Rush and the Wandering Mind

January 06, 1994|By PETER A. JAY

HAVRE DE GRACE — Havre de Grace.--A lot of people in the Baltimore vicinity tuned in this week to hear Rush Limbaugh expound on his favorite subject, Rush Limbaugh. A good number of them were talking about him as a result.

That's success, I guess. If you're in the entertainment business, you want to be talked about as much as possible, by as many people as possible. It doesn't matter what they say as long as when they talk, you're what they talk about. Talk means celebrity which means ratings which mean money.

So Rush Limbaugh has reason to be pleased with our region. His talk-radio program arrived this week in the afternoon slot on WBAL, and as a result his name seemed to be on the air and in print more than Jack Kent Cooke's. The big AM station bought the show in order to help its ratings, which were already pretty good. If that turns out to have been a wise business decision, it will make both the station and Mr. Limbaugh incrementally richer.

But if Mr. Limbaugh's ratings pick up in Baltimore, he'll only know about it second-hand. He broadcasts his highly successful program from a studio in New York, and it goes out to 600 or more radio stations. He's got eleventy million listeners, or whatever the number is, and if Baltimore's even a blip on his personal screen it must be a mighty small blip indeed.

Before this week I had never listened to Mr. Limbaugh, but I was favorably disposed to him. He seems to terrify segments of our society that can only benefit from a little therapeutic terrification, and he has the ability to turn a phrase. Around here, even high-school kids have started using ''Feminazis'' as a label for the ubiquitous gender police.

The Clinton administration in particular has gone out of its way to demonize Mr. Limbaugh, and as presidential opprobrium has been a badge of honor ever since the Nixon enemies' list, I took this as further evidence that the show had redeeming social value. Thus it was with some anticipation that I switched it on this week and waited to hear the famous voice that makes the grass roots tingle.

What a let-down it turned out to be. My mind just wouldn't cooperate. In the office, it drifted away from the radio to the morning's mail. In the barn, it wandered out the door, and I went along with it. In the car, it focused resolutely on the highway. I had the sense that Mr. Limbaugh was saying things I probably agreed with, but with my mind behaving that way they never really registered. In the end I turned off the radio.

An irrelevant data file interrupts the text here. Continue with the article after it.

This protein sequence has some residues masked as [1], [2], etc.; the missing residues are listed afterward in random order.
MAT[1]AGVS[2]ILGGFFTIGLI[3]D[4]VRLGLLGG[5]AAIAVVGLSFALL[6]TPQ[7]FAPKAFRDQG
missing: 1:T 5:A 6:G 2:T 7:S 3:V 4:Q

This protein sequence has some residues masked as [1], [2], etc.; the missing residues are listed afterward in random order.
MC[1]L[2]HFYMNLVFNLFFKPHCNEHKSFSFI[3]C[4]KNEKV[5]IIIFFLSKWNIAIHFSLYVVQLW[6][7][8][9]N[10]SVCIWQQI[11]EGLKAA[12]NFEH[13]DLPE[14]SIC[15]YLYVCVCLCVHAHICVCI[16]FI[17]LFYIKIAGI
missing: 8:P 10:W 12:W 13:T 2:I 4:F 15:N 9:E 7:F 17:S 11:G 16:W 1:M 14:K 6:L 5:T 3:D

The problem here isn't with Mr. Limbaugh. His program does identify, encourage and amplify some widespread American opinions that in years past have tended not to get a fair hearing in the mainstream media. And as eleventy million listeners can't be wrong, the problem is clearly with me -- and with my wandering mind.

If the Limbaugh philosophy that underlies the hoo-ha and showmanship is generally in tune with my own, why couldn't we connect? Why wasn't I reaching for the phone to tell old Rush how much I agreed with him? Apparently I'll never be a ditto-head, as I gather faithful listeners are called.

All humanity falls into one of two groups, a slightly inebriated Maryland legislator told me years ago in a conversation I often recall. The world is divided between A-Section people and B-Section people, he hiccuped. One group reads the foreign and national news first, the other the local news.

There's a nostalgic glow to this boozy assertion, made in a time when it could be assumed that just about everyone read the papers. Today, as all the surveys show, the percentage of people who read the papers at all is declining. But in that dwindling group the A-Section/B-Section distinction still holds.

Once I was an A-Section person, who turned eagerly each morning to news of Congress, the White House and overseas turmoil. I still read those stories with interest, but now my preference is for news that's closer to home. I've become a B-Section person, and B-Section people aren't going to spend a lot of time listening to Rush Limbaugh.

Ron Smith, the WBAL talk-show host whom Mr. Limbaugh has replaced in the afternoons, had A-Section appeal. His understanding of national issues was at least as sound as Mr. Limbaugh's, and his commentary as acerbic, if less bombastic. But B-Section listeners could tune in knowing that he'd also be talking about local sports, local weather and local politics -- and that people would be calling in from Dundalk or Taneytown to add their nickel's worth, too.

Mr. Smith's show is now on WBAL in the evening, and this B-Section listener, who's seldom in the car or otherwise disposed to listen to the radio at those hours, will miss him. As for the station, if abandoning the local focus that has made it such a success over the years pays off with better ratings, management will look pretty shrewd. Otherwise, no doubt there will be further reprogramming.

Peter A. Jay is a writer and farmer. His column appears Sundays and Thursdays.

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